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Thread: Wolfire games blog entry about OnLive

  1. #1
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    Default Wolfire games blog entry about OnLive

    Clicky.

    It works...
    Well, with some trade-offs (image quality, bandwidth requirements...) but damn!

  2. #2
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    Ok one thing I wonder:
    You "port" a PC game to OnLive and it gets sold to OnLive clients. However, the OnLive platform runs on Mac OS X and Windows, and soon, independently on your TV. At E3, OnLive demoed it running on the iPad.

    Mac OS X users now get access to a ton of games that they wouldn't have otherwise. If OnLive creates a Linux client, that will be even more dramatic: Linux users who traditionally are lucky to see a AAA title per half decade would suddenly be treated to a buffet of games.
    I wonder how happy microsoft is about the prospect of people playing directx titles without necessarily owning a windows license.

  3. #3
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    Quote Originally Posted by PsynoKhi0 View Post
    Clicky.

    It works...
    Well, with some trade-offs (image quality, bandwidth requirements...) but damn!
    Too many clickies in your clicky (http is repeated), try :

    Clicky v2.0

  4. #4
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    Quote Originally Posted by bridgman View Post
    Too many clickies in your clicky (http is repeated), try :

    Clicky v2.0
    Whoops, overdose of clickiness

  5. #5
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    He glosses over one thing. Something that developers doing games probably wouldn't be familiar with

    At the bandwidth we're talking about, you can't service all that many people.

    6000 simultaneous users without problems- on an OC12 and for 640x480 resolution. Keep repeating that number over and over until it sinks in.

    Nifty idea until you do the math involved with it's use.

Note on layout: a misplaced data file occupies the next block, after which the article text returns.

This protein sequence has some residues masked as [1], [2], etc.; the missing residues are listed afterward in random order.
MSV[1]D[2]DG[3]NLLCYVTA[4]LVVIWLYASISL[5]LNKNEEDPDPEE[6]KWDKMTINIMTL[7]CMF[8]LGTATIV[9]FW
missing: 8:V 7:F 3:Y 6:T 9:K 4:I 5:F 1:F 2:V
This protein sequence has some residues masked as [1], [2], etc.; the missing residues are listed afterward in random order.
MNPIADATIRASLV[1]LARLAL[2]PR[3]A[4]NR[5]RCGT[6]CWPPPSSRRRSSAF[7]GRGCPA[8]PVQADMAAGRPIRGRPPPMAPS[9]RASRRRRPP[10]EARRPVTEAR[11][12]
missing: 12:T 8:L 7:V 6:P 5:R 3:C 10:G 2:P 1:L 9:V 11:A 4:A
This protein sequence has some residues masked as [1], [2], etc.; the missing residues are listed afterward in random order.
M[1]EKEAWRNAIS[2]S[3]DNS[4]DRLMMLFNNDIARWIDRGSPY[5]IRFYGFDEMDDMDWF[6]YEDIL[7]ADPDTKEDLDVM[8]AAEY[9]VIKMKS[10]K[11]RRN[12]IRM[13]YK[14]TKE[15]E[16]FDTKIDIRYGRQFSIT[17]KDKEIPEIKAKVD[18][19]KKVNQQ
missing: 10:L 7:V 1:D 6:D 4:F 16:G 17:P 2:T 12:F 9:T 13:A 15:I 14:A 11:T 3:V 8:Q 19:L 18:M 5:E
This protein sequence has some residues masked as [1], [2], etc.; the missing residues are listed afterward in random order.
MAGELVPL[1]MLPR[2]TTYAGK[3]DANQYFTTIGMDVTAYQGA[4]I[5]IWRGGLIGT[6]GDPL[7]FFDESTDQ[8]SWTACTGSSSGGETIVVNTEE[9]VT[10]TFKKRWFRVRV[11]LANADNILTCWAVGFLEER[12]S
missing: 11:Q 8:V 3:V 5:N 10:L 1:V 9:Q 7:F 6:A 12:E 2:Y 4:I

6. #6
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    There's something else. The prospect of not having to buy the latest gaming rig is a "Free Lunch". That gaming rig has to be somewhere, and it has to be paid for by someone. And in the end, that someone is always the customer.
    Granted, those servers can be shared, but then there's bandwidth costs and everything, so it won't amount to much.


    Also, someone on a 13ms connection saying "meh, it doesn't lag that bad" is pretty much useless.

  7. #7
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    I imagine people would only use OnLive to play games their system is to slow for. Those games are usually shooters. Shooters are played online. With the additional lag of OnLive, you won't win online matches. Games like WarCraft III run everywhere and are cheaper without OnLive, no need for that. And no one will play Crysis on the iPad, because it wasn't designed to be played with multitouch.

    Interesting idea, but I think it'll fail for various reasons.

  8. #8
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    The whole onlive thing reminds me of gamerail. One was supposed to lower latency and the other creates it. If only they came together .

  9. #9
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    For single-player FPS games it will be alright I guess (and if the servers are directly in the local datacenters of your internet provider, than it will scale without much trouble).
    And lets face it, there is a huge number of more or less casual gamers who would probably like to play the newest singleplayer FPS games, but don't do it since they didn't buy a gaming rig.

    So I am pretty sure that unless they do some really stupid marketing, this OnLive will be pretty successful, just not with the "hardcore" gamers (and probably also with the linux enthusiasts).

  10. #10
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    One thing he fails to mention is the price.

    $14.95 per month + the price of games which aren't cheap. $60 for 3 years access to Tom Clancy's Splinter Cell: Conviction.

    For these sorts of prices you'd get a better quality image, the ability to resell your games or buy second hand and higher reliability by buying a console or with a bit more cash a desktop.

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